WHO Framework Convention on Tobacco Control (WHO FCTC)

The WHO Framework Convention on Tobacco Control provides a global response to a global problem – namely, the tobacco epidemic. It is an evidence-based treaty that reaffirms all people's right to the highest standard of health. The WHO FCTC is a milestone in the promotion of public health and provides new legal dimensions for international health cooperation.

It is the first treaty negotiated under the auspices of WHO. The WHO FCTC was adopted by the World Health Assembly on 21 May 2003 and entered into force on 27 February 2005. Since its entry into force in 2005, this international treaty has become one of the most rapidly and widely embraced treaties in United Nations (UN) history. To date, 180 countries globally have ratified the WHO FCTC, including 50 WHO European Member States. 

Over the last decade, the WHO FCTC has succeeded in keeping tobacco control high on the global agenda, while saving lives and improving global health. Measures outlined in the WHO FCTC emphasize the importance of using an approach that aims to minimize both tobacco demand and supply through a variety of measures. There is strong evidence that these measures effectively protect adults and children, equally, from smoking initiation and tobacco-related harm. 

The WHO FCTC asserts the importance of strategies to reduce both demand and supply, and provides a framework for tobacco control measures to be implemented at the national, regional and international levels. This includes actions to:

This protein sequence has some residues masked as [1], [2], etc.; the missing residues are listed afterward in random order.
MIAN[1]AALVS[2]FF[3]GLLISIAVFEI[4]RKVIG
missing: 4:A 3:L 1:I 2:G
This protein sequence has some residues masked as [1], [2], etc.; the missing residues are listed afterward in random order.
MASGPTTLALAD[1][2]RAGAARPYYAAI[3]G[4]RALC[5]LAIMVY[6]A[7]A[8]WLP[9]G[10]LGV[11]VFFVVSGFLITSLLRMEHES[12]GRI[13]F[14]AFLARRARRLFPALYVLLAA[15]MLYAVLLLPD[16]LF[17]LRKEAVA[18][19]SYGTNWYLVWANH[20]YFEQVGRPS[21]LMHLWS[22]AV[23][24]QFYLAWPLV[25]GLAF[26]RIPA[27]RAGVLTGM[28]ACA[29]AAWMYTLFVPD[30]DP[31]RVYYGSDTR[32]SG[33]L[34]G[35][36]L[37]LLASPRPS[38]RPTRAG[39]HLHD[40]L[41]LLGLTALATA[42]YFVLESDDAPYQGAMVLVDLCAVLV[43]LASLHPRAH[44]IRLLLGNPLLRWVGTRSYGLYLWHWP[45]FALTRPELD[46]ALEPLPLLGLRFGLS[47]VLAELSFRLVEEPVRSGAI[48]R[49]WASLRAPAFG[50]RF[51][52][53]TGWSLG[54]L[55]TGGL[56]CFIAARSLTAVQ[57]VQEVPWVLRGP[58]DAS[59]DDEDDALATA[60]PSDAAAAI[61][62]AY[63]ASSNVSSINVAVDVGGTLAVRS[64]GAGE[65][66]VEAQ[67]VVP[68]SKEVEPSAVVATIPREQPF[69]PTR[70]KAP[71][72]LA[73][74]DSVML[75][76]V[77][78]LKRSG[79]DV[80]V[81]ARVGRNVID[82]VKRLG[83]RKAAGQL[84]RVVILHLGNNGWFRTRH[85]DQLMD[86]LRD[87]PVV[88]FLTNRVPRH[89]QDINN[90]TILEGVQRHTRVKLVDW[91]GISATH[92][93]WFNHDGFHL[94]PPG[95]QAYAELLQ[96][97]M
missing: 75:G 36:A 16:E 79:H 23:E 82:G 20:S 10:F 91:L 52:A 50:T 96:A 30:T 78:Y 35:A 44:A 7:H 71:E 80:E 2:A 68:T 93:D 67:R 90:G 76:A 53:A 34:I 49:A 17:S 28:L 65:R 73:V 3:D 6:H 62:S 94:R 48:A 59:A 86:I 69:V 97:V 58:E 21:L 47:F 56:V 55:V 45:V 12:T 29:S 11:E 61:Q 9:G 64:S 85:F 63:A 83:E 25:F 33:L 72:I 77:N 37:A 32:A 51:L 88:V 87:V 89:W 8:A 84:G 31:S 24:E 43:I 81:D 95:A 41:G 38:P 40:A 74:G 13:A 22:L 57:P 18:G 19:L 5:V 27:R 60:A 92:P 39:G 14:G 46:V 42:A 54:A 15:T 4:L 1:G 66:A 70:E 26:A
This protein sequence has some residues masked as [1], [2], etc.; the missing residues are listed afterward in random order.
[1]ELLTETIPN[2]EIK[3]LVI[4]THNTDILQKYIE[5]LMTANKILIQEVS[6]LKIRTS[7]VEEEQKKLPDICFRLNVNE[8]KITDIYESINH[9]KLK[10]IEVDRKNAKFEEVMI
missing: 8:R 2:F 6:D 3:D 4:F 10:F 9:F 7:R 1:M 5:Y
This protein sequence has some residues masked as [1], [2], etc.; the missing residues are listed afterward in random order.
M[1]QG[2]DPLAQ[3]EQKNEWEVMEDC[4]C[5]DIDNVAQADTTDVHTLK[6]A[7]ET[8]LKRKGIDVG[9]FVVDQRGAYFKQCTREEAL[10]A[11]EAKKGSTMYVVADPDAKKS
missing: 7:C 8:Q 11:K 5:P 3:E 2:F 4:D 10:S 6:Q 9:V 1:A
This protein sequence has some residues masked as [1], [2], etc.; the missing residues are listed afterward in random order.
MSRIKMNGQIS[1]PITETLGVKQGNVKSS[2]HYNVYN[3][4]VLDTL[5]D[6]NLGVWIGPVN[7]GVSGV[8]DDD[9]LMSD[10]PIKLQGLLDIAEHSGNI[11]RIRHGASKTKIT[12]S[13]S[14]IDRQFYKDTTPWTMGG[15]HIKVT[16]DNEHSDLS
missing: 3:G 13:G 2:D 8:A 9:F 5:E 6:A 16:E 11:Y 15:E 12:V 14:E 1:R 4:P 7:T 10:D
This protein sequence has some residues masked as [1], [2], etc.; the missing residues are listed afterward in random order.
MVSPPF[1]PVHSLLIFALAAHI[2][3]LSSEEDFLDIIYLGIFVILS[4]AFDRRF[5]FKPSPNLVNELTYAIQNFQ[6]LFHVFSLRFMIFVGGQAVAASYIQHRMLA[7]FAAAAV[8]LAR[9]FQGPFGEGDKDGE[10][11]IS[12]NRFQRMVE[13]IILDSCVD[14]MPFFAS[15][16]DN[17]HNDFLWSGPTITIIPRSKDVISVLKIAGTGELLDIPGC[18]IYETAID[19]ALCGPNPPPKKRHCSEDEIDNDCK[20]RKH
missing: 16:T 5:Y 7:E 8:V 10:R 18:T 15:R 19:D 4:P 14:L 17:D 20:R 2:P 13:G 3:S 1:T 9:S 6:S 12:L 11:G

• Protect public health policies from commercial and other vested interests of the tobacco industry (Article 5.3)
  • Adopt price and tax measures to reduce the demand for tobacco (Article 6)
  • Protect people from exposure to tobacco smoke (Article 8)
  • Regulate the contents of tobacco products (Article 9)
  • Regulate tobacco product disclosures (Article 10)
  • Regulate the packaging and labelling of tobacco products (Article 11)
  • Warn people about the dangers of tobacco (Article 12)
  • Ban tobacco advertising, promotion and sponsorship (Article 13)
  • Offer people help to end their addictions to tobacco (Article 14)
  • Control the illicit trade in tobacco products (Article 15)
  • Ban sales to and by minors (Article 16)
  • Support economically viable alternatives to tobacco growing (Article 17)

In addition, Article 7 of the Treaty requests that the Conference of the Parties (COP) propose guidelines for the implementation of the Convention, with the aim to assist Parties in meeting their obligations under the Convention.